My new book, Chupacabra Road Trip, focuses primarily on my expeditions to seek out the legendary chupacabra across Puerto Rico, the United States, and Mexico, and from 2004 to the present day. As I also note in the book, however, there is no shortage of reports of the Goat-Sucker from Russia – an issue that often gets eclipsed by the exploits of the far more famous Puerto Rican original.
Russia’s Pravda was hot on the trail of the chupacabra in April 2006. In an eye-opening article the Russian people were told:
“The worries began at the end of March 2005 not far from the regional center of Saraktash. On the Sapreka farm two farming families suddenly lost 32 turkeys. The bodies of the birds, found in the morning, had been completely drained of blood. None of the farmers either saw or heard the beast that killed them. Then in the village of Gavrilovka sheep fell victim to the night-time vampire. The unknown animal was also in the hamlets of Vozdvizhenka and Shishma. In the course of the night 3-4 sheep or goats perished. All together the losses in the region amounted to 30 small horned cattle.”
One eyewitness, a rancher by the name of Erbulat Isbasov, caught sight of the monster: “I heard the sheep start to bleat loudly. I run up to them and see a black shadow. It looked like an enormous dog that had stood up on its hind legs. And jumped like a kangaroo. The beast sensed my presence and ran away. It squeezed through an opening in the panels of the fence.”
Moving on, in the summer of 2011, the Moscow News told its readers the following: “A blood-sucking creature is preying upon goats near Novosibirsk. As rational explanations run thin on the ground, the specter of the so-called chupacabra raises its demon head. Horrified farmers and smallholders are confronted by the drained corpses of their livestock in the morning, bloodless and bearing puncture marks to the neck but otherwise largely intact. But local cops are reluctant to record apparent vampire attacks, as they await official recertification, leaving the locals up in arms.”
One year later, the Ukraine was hit by the Goat-Sucker. Or, at least, that’s what some thought the hair-free canine was. “The animal doesn’t look like a fox or a wolf, or a raccoon,” said a representative of the district veterinary service in Mikhailovskoe. He told the media: “It cannot even be a marten. I have never seen such animal before. But, judging by the fangs, I can definitely say that it is a predator.”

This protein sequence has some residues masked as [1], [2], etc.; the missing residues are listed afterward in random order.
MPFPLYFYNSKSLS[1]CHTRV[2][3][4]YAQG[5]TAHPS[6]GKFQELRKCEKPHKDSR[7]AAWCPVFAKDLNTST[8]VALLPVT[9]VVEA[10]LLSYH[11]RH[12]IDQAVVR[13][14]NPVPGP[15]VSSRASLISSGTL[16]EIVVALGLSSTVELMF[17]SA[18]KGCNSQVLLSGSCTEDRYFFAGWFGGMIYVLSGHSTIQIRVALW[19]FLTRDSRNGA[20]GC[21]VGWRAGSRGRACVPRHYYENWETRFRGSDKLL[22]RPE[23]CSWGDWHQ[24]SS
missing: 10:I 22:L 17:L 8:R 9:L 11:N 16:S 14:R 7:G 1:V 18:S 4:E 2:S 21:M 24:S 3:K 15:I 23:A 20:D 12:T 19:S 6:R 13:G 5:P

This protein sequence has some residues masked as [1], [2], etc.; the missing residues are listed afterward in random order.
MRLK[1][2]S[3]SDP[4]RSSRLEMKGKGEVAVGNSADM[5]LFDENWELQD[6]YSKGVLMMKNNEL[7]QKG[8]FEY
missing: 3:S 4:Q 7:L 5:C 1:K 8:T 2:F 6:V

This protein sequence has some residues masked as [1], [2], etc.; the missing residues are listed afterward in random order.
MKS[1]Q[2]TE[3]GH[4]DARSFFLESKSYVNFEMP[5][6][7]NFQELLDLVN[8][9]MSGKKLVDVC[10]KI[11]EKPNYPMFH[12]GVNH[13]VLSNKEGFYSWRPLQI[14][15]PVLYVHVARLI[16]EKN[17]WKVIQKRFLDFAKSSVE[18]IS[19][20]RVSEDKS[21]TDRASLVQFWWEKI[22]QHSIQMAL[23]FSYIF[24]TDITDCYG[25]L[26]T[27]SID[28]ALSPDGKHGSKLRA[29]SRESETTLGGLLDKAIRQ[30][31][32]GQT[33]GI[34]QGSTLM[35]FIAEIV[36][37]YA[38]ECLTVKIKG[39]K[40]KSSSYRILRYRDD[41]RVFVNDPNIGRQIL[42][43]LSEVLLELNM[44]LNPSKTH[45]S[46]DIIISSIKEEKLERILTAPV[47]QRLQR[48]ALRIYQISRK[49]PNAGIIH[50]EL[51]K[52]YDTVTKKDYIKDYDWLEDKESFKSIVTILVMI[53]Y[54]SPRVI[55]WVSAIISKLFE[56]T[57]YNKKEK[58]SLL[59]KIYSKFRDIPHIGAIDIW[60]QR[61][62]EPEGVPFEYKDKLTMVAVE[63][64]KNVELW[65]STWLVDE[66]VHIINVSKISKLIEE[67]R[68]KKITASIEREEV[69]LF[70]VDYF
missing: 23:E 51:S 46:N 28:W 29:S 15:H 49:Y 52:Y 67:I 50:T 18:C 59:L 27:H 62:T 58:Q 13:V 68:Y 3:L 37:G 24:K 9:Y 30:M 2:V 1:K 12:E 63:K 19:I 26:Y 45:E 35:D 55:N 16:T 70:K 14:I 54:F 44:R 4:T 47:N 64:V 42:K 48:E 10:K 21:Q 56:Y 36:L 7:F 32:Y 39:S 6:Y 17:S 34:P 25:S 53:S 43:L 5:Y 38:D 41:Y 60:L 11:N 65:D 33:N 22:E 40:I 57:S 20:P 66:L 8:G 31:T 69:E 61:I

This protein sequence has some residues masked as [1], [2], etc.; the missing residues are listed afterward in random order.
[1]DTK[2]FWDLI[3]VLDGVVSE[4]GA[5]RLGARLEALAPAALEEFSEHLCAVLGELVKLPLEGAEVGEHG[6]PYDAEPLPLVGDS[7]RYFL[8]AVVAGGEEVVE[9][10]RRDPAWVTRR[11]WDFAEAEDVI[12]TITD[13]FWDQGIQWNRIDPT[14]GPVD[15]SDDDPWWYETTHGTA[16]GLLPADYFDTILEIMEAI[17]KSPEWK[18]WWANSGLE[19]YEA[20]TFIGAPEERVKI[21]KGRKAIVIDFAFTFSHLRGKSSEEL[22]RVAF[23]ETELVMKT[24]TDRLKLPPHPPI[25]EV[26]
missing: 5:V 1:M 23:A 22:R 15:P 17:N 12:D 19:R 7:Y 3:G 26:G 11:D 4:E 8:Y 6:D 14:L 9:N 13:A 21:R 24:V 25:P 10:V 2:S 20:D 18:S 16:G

The British Daily Mail newspaper highlighted the affair and said: “It could be a ‘mutant’ fox poisoned by radiation, while another theory was that it may be a hybrid originating from a Soviet plant conducting tests on animals relating to chemical or biological weapons development. ‘A creature we were not supposed to see has escaped from a secret defense lab,’ said one comment.”
“I cannot identify what kind of animal it is,” admitted Alexander Korotya, of the Zoological Museum of Zaporozhye National University, and who added: “For example, its canine teeth are similar to a fox, but smaller in size – like a marten. Yet a marten has a different type of skull. If to compare with an otter’s head, then the ears are too small. It has a wide nose and a stretched muzzle. My opinion is that it’s most likely a hybrid animal or a mutant.”
In 2014, Beloomut, Russia had a deadly visitor. Yep, you know the one. Farm animals were killed. Blood was – allegedly, at least – drained from their corpses. People were living in fear. Meanwhile, the world of officialdom was having none of it: “There are no fairytale creatures in the Lukhovitsky district of the Moscow Region,” said the Agriculture Ministry. End of story. But the end of the chupacabra in Russia? Time will tell.